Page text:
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Campbell, Whitman hold wide leads in Republican primary races

Former Rep. Tom Campbell has opened up a double-digit lead over his two rivals for the Republican U.S. Senate nomination, while Meg Whitman maintains a wide margin over Insurance Commissioner Steve Poizner in the GOP gubernatorial battle.

The results were part of a new Capitol Weekly/Probolsky Research poll conducted by Republican pollster Adam Probolsky with Democratic pollster Ben Tulchin in consultation. The complete survey is available here.

Whitman, a billionaire and former CEO of eBay, maintains a 28-point lead over Poizner, smaller than her lead in recent public polls. Whitman was the choice of 47 percent of likely Republican primary voters to Poizner’s 19 percent. More than one-third of Republican primary voters say they are still undecided, according to the survey.

By contrast, the most recent Field Poll showed Whitman with 63 percent of the vote compared to 14 percent for Poizner. In the Field survey, 23 percent of those surveyed said they were undecided.

The different numbers between this poll and recent public surveys reflect both timing and methodology. The poll was conducted from April 10-13, after Poizner began countering Whitman’s television ads with spots of his own.

“Poizner is just now developing his relationship with the voters,” said Probolsky. “He has been able to bring himself out of single digits in a couple of months, but  she’s still beating him more than two to one.”

Pollster Ben Tulchin says the results show some potential trouble for Whitman. “She’s ahead, but compared to other polling that’s out there, her numbers have dropped,” he said. “She’s spent a lot of money and she’s under 50 percent.”

Tulchin says Whitman is still the prohibitive favorite in the GOP primary, but “she’s going to have to sweat it out for the next two months. With candidates who are particularly new to the political process, Tulchin says, “voters always take a pause and say, ‘Let me reassess. Now that someone else has entered the stage, what’s going on?’ Going to be tough for Poizner, but it is a critical moment for the Whitman campaign.”

In the Senate race, former Congressman Tom Campbell was favored by 31 percent of respondents. Former Hewlett Packard CEO Carly Fiorina was next with 17 percent, followed by Assemblyman Chuck DeVore at 14 percent. More than 37 percent of those surveyed said they were still undecided.

Unlike the governor’s race, the U.S. Senate race has not seen a barrage of paid media activity. Campbell’s strength in the poll is, in part, due to his strong ballot designation as “economist/business educator,” says Probolsky.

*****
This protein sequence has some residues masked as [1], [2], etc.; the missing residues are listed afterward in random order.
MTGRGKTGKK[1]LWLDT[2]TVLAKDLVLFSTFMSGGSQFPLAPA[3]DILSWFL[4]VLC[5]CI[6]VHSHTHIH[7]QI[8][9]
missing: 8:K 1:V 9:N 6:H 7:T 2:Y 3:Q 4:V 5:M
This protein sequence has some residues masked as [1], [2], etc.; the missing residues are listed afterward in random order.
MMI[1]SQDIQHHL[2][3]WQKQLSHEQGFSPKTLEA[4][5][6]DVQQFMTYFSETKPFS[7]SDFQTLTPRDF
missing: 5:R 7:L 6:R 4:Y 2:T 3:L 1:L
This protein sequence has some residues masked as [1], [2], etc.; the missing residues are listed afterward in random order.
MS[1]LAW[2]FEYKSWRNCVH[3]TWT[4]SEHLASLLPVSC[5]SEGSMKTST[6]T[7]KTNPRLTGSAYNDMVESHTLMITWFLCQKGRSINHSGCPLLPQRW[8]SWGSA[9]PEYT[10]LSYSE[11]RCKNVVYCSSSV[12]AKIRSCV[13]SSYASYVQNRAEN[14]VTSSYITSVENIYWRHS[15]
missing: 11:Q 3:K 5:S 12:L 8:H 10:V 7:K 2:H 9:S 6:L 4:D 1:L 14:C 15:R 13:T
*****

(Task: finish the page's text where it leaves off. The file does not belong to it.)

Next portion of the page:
“It also shows the strength of the Campbell name,” he said. “These types of academic, serious ballot titles seem to carry real weight with Republican voters.” But, Probolsky added, that could all be overwhelmed in the final weeks of the campaign.

Voters will head to the polls in less than six weeks, but voting will begin much sooner. Absentee ballots will be mailed to voters in less than three weeks — a dynamic that could be critical, said Tulchin.

“In a primary, there’s higher percentage of voters who vote by mail, and Republicans vote more by mail than Democrats,” said Tulchin. “Taking those two factors into account — you’re talking about 70-plus percent of voters getting their ballots in the mail in less than three weeks.”

Tulchin said that doesn’t mean all votes will be cast in the next few weeks, however.

“People tend to hold on to their ballots longer in contested races, but there’s going to be a surge of voting when people first get their ballots,” he said.

The poll did not measure any hypothetical general election match-ups in either the Senate or governor’s races. But respondents were asked one question about Whitman, Poizner and Jerry Brown. When asked which candidate for governor would be best when considering jobs and the economy, 33 percent of those surveyed said Brown, 31 percent said Whitman and Poizner was the choice of 9.2 percent.

Overall, the survey finds voters are a generally unhappy lot. More than 75 percent of those surveyed said California was on the wrong track. Just 14 percent of poll respondents said the state was on the right track.

The poll surveyed 751 likely voters from April 10-13. The poll has a margin of error of 3.7 percent.


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